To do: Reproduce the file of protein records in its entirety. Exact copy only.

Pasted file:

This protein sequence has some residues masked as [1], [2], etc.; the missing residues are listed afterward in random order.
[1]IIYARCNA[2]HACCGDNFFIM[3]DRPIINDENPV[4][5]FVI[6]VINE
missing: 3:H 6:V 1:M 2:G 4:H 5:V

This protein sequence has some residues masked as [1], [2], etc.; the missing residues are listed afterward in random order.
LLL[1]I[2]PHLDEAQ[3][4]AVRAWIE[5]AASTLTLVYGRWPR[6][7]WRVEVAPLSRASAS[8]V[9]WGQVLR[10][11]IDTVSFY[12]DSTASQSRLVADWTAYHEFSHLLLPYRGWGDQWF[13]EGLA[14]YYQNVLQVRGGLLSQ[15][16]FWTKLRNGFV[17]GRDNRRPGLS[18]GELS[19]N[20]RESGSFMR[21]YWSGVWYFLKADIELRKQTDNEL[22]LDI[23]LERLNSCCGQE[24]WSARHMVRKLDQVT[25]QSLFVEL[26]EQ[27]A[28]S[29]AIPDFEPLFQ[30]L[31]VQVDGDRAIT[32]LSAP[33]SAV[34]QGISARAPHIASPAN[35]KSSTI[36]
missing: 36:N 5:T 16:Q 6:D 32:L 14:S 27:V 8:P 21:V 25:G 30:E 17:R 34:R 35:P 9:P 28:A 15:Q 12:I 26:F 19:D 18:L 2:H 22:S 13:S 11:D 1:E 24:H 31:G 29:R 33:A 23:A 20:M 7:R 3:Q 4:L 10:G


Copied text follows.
This protein sequence has some residues masked as [1], [2], etc.; the missing residues are listed afterward in random order.
[1]IIYARCNA[2]HACCGDNFFIM[3]DRPIINDENPV[4][5]FVI[6]VINE
missing: 3:H 6:V 1:M 2:G 4:H 5:V

This protein sequence has some residues masked as [1], [2], etc.; the missing residues are listed afterward in random order.
LLL[1]I[2]PHLDEAQ[3][4]AVRAWIE[5]AASTLTLVYGRWPR[6][7]WRVEVAPLSRASAS[8]V[9]WGQVLR[10][11]IDTVSFY[12]DSTASQSRLVADWTAYHEFSHLLLPYRGWGDQWF[13]EGLA[14]YYQNVLQVRGGLLSQ[15][16]FWTKLRNGFV[17]GRDNRRPGLS[18]GELS[19]N[20]RESGSFMR[21]YWSGVWYFLKADIELRKQTDNEL[22]LDI[23]LERLNSCCGQE[24]WSARHMVRKLDQVT[25]QSLFVEL[26]EQ[27]A[28]S[29]AIPDFEPLFQ[30]L[31]VQVDGDRAIT[32]LSAP[33]SAV[34]QGISARAPHIASPAN[35]KSSTI[36]
missing: 36:N 5:T 16:Q 6:D 32:L 14:S 27:V 8:P 21:V 25:G 30:E 17:R 34:R 35:P 9:P 28:A 15:Q 12:I 26:F 19:D 18:L 2:H 22:S 13:S 11:D 1:E 24:H 31:G 29:R 33:A 23:A 20:M 7:R 3:Q 4:L 10:G